Over the years, this blog has commented many times on the ways that a remote, telehealth initiative could connect doctors with patients in a meaningful way. This has implications for patients with various conditions, especially if they live in inaccessible places, and a newly published study specifically refers to ADHD care possibilities for children. Implementing remote care programs could be daunting at first, but the benefits may make them ultimately rewarding.
This study appeared in the Journal of the American Academy of Child and Adolescent Psychiatry. It concerns an experimental initiative called the Children's ADHD Telemental Health Treatment Study, or CATTS, which compared different kinds of consultation models with a randomized selection of more than 220 children from seven different communities, all of whom were diagnosed with ADHD.
Some were treated through remote telehealth sessions, while others saw primary care physicians with the addition of a telepsychiatry consultation. The results showed that the telehealth group of patients showed "significantly more" improvements than the control group, although the latter did improve as well.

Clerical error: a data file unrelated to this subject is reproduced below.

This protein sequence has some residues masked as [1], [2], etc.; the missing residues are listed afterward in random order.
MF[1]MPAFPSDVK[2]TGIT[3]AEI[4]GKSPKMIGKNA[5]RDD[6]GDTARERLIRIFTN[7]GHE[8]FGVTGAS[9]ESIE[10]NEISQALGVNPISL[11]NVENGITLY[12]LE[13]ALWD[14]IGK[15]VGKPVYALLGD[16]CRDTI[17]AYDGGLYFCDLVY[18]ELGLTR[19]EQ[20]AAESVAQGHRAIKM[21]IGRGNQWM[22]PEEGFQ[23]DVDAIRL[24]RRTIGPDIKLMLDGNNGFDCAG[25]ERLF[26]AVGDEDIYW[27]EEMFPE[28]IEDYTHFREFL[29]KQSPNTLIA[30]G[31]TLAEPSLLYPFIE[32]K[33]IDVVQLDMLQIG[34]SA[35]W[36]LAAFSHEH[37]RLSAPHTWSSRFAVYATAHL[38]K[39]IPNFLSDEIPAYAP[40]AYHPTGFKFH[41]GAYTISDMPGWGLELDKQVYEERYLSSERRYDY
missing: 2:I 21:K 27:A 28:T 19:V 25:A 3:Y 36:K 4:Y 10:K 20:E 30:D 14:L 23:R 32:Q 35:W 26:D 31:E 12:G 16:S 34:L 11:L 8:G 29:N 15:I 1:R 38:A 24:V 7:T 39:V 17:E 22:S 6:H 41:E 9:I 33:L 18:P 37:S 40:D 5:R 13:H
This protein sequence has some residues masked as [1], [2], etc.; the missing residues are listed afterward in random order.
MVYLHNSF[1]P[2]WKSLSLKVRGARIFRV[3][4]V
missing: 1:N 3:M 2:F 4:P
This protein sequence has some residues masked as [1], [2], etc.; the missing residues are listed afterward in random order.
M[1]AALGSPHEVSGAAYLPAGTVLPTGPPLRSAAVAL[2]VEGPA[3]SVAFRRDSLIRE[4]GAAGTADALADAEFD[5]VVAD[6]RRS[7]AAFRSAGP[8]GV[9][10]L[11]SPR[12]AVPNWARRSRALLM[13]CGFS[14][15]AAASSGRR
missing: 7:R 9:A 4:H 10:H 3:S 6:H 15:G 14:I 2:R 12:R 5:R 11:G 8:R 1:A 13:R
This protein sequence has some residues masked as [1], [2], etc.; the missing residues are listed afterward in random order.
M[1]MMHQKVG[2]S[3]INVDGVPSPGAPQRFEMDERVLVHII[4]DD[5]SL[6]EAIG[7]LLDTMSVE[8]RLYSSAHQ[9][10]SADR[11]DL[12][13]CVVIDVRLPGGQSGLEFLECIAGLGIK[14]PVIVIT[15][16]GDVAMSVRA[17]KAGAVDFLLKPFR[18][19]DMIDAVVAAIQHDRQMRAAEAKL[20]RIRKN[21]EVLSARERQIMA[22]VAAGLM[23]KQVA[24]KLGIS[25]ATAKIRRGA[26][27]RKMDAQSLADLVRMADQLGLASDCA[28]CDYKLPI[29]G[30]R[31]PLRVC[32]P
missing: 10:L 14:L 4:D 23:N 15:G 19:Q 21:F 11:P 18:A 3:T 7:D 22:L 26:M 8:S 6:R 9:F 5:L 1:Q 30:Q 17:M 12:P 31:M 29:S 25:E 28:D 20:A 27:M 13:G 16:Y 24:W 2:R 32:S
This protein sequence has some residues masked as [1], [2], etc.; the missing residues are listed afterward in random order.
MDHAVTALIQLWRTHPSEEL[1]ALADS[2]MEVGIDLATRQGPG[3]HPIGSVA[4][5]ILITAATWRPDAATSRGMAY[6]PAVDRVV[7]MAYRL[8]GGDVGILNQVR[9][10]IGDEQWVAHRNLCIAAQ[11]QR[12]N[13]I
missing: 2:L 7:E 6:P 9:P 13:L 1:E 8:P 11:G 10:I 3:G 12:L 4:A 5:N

As FierceHealthIT reported, the study's lead author Dr. Kathleen Myers spoke to Medscape Medical News about the results, explaining why telehealth solutions are a possible aid in addressing child ADHD concerns.
"Telehealth services bring new resources to treat major psychiatric disorders, such as ADHD in children," she said. "It improves collaboration with primary care physicians, and, importantly, it is a way to redistribute the specialty mental health work force."
Before an ambitious IT-centered treatment program takes place, a care provider may need to look at existing attitudes towards data security and other measures to know for sure how a launch should play out. A long term care consultant could be particularly useful in working with telehealth-ready patient populations in assisted living or another such facility.